Creation and Validation of Novel Cell Line Models for Alveolar Rhabdomyosarcoma
“My POST program experience was the first opportunity I had to work completely independently in the lab….. both my successes and my disappointments were my responsibility, and I became more invested in my research as a result.” –Kaoru Takasaki
Why did you choose to work in this field/on this topic?
Pediatric oncology has been a particular interest of mine since my freshman year of college, when I joined the board of An Evening with Champions. This organization produces an annual figure skating exhibition in order to raise money for The Jimmy Fund at Dana-Farber Cancer Institute. Through An Evening with Champions, I was able to meet a number of former and current pediatric cancer patients, and to hear their stories of struggle and uncertainty while witnessing their unfaltering ability to smile and enjoy every happy moment. I applied to medical school hoping to again make a difference in these children’s lives, this time as a physician.
I spent the two years between college and medical school working in a basic science laboratory at Brigham and Women’s Hospital, and absolutely loved it. Once I came to Yale, joining the Bindra Lab to work on a translational project that studies the genetic translocations in rhabdomyosarcoma therefore seemed like a natural extension of my experiences with An Evening with Champions and at Brigham and Women’s. I was lucky enough to find in Dr. Bindra a mentor who understands the draws of both research and clinical medicine, and I felt that the lab was a good fit for me.
What were some of your main achievements during your POST program experience?
My POST program experience was the first opportunity I had to work completely independently in the lab. Although I learned a number of new techniques, such as RNA harvesting, clonogenic assays, single-cell cloning, and kill curves, what was most important to me was gaining the freedom and ability to critically interpret my data. It was up to me to plan follow-up experiments and troubleshoot failed strategies; both my successes and my disappointments were my responsibility, and I became more invested in my research as a result. Through this I learned to be more efficient in scheduling my experiments and more flexible in dealing with setbacks.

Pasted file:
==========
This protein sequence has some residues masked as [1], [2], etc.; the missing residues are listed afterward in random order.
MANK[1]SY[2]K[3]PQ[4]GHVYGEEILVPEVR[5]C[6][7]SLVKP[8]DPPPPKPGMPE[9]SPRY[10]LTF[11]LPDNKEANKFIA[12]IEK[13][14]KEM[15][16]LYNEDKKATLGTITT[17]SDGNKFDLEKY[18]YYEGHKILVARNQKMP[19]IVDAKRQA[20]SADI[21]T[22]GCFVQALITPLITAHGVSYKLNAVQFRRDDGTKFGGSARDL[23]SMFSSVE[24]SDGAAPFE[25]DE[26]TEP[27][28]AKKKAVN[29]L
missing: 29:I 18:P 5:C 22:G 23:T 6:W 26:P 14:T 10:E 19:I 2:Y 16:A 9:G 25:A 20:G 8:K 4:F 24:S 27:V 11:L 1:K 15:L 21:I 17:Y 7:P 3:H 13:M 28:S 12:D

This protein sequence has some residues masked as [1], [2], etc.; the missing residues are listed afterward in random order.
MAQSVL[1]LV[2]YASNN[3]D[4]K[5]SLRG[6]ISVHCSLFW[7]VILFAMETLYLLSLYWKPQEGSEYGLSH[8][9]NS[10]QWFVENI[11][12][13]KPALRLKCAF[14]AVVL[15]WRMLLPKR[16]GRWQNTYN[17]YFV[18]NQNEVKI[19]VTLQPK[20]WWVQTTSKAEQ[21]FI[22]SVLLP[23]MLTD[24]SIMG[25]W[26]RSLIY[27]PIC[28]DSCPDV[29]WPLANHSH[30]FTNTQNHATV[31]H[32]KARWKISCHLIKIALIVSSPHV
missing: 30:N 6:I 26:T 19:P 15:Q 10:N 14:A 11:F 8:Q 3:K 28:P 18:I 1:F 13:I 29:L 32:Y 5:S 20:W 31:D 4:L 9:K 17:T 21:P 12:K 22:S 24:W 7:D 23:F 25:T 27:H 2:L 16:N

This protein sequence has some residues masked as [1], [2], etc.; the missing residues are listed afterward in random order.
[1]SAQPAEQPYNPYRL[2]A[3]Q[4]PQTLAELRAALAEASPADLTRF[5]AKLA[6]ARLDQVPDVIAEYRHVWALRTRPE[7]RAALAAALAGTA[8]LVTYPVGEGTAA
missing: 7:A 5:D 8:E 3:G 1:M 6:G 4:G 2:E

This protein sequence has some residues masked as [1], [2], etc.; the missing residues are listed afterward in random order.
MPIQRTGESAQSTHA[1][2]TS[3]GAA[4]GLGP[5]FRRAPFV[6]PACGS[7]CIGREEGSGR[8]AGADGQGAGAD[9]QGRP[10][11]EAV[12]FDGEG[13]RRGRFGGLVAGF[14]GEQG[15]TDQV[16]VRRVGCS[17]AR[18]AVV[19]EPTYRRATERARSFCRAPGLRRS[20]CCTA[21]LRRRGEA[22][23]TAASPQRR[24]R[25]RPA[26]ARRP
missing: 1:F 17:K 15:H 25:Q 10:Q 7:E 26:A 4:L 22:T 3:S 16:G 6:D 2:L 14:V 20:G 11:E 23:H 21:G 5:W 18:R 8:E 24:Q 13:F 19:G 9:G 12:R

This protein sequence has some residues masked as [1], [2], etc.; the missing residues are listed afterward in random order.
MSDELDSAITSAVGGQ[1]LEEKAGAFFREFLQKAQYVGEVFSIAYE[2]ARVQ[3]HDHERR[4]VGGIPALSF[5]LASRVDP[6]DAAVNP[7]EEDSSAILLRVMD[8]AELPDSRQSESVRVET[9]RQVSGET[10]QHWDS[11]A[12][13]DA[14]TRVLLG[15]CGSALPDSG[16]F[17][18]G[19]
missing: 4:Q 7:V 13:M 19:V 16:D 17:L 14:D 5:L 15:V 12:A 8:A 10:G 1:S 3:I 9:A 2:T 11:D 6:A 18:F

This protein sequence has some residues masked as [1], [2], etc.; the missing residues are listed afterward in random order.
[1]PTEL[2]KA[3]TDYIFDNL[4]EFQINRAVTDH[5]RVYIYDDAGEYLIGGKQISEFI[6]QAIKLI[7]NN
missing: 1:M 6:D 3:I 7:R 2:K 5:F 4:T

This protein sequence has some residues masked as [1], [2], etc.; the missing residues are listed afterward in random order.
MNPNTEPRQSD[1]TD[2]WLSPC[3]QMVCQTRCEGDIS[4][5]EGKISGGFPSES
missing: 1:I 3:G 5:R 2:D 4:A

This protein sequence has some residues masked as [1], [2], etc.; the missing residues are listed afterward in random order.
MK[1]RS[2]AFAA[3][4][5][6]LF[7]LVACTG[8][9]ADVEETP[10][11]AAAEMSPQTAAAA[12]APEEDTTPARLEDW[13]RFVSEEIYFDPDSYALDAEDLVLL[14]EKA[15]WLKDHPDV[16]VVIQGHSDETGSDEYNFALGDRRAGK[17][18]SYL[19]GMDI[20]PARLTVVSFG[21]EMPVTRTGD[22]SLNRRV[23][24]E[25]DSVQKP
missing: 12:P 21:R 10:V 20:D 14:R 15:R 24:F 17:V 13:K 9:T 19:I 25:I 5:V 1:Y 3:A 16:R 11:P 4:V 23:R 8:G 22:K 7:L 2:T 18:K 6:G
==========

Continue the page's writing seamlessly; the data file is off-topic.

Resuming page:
From a purely project-based standpoint, I was able to make progress in creating the cell lines that will hopefully recapitulate the embryonal and alveolar rhabdomyosarcoma (ERMS and ARMS, respectively) phenotype. I began by optimizing the growth conditions for the five control cell lines I would be using, and then harvested their RNA in order to characterize their genetic profile at baseline. I accompanied this work with a review of literature to compile a list of the genes previously reported to be upregulated or downregulated in Pax3/7-FOXO1 translocation-positive ARMS; this list will be used when the RNA samples are sent for microarray analysis to provide the background against which the genetic behavior of my engineered cell lines will be compared.
After setting the groundwork, I ultimately created a U2OS clonal cell line with strong, Tet-inducible Pax7-FOXO1 expression. This expression was confirmed via transient transfection of a Tet-ON plasmid followed by Western blot. I repeated this process for U2OS Pax3-FOXO1 clones, and by the time I concluded the POST program I had generated multiple candidates to be tested for expression.
How did you benefit from being mentored during this project; what was most helpful?
My relationship with Dr. Bindra was completely unlike that which I had had with my previous PIs; I felt comfortable discussing both my successes and failures with him, and I believe I developed a deeper understanding of the basic science underlying my project as a result. Being able to seek out advice at any time also allowed my research to move forward more quickly than it might have otherwise. Additionally, my identity as a POST grant recipient signaled my interest in incorporating pediatric oncology into my future career, and accordingly Dr. Bindra was very willing to discuss his clinical experiences and allow me to shadow him in the hospital.
At this time, are you planning on pursuing a career in pediatric oncology research? If so, how did the POST experience contribute to your decision?
Although I am waiting for the third-year clerkships before I make any decisions about my specific career path, my POST experience reaffirmed my interest in research and in pediatric oncology. Pediatrics can be overlooked in research, and reading the literature, shadowing in the hospital, and connecting with my fellow POST grant recipients all showed me how much there is left to do in the field. Ideally, I would like to find a way to balance and integrate research and patient care in my career as a physician, but if there is anything I have learned so far about life, it is that very little works out according to elaborate plans.
Mentor: Dr. Ranjit Bindra
Why did you choose to be a mentor?
There is great joy in seeing the faces of students light up when they learn something new, or when they learn that we can change the course of a terrible illness like childhood cancer. In cancer research, it is easy to become overwhelmed with the seemingly endless numbers of incurable cases that we are confronted with. However, working with students helps to keep perspective, by bringing in fresh ideas and young enthusiasm.
What activities were most significant for Kaoru’s development?
Our meetings discussing various approaches to target rhabdomyosarcoma tumor cells were quite exciting, we enjoyed mapping out experiments and troubleshooting problems.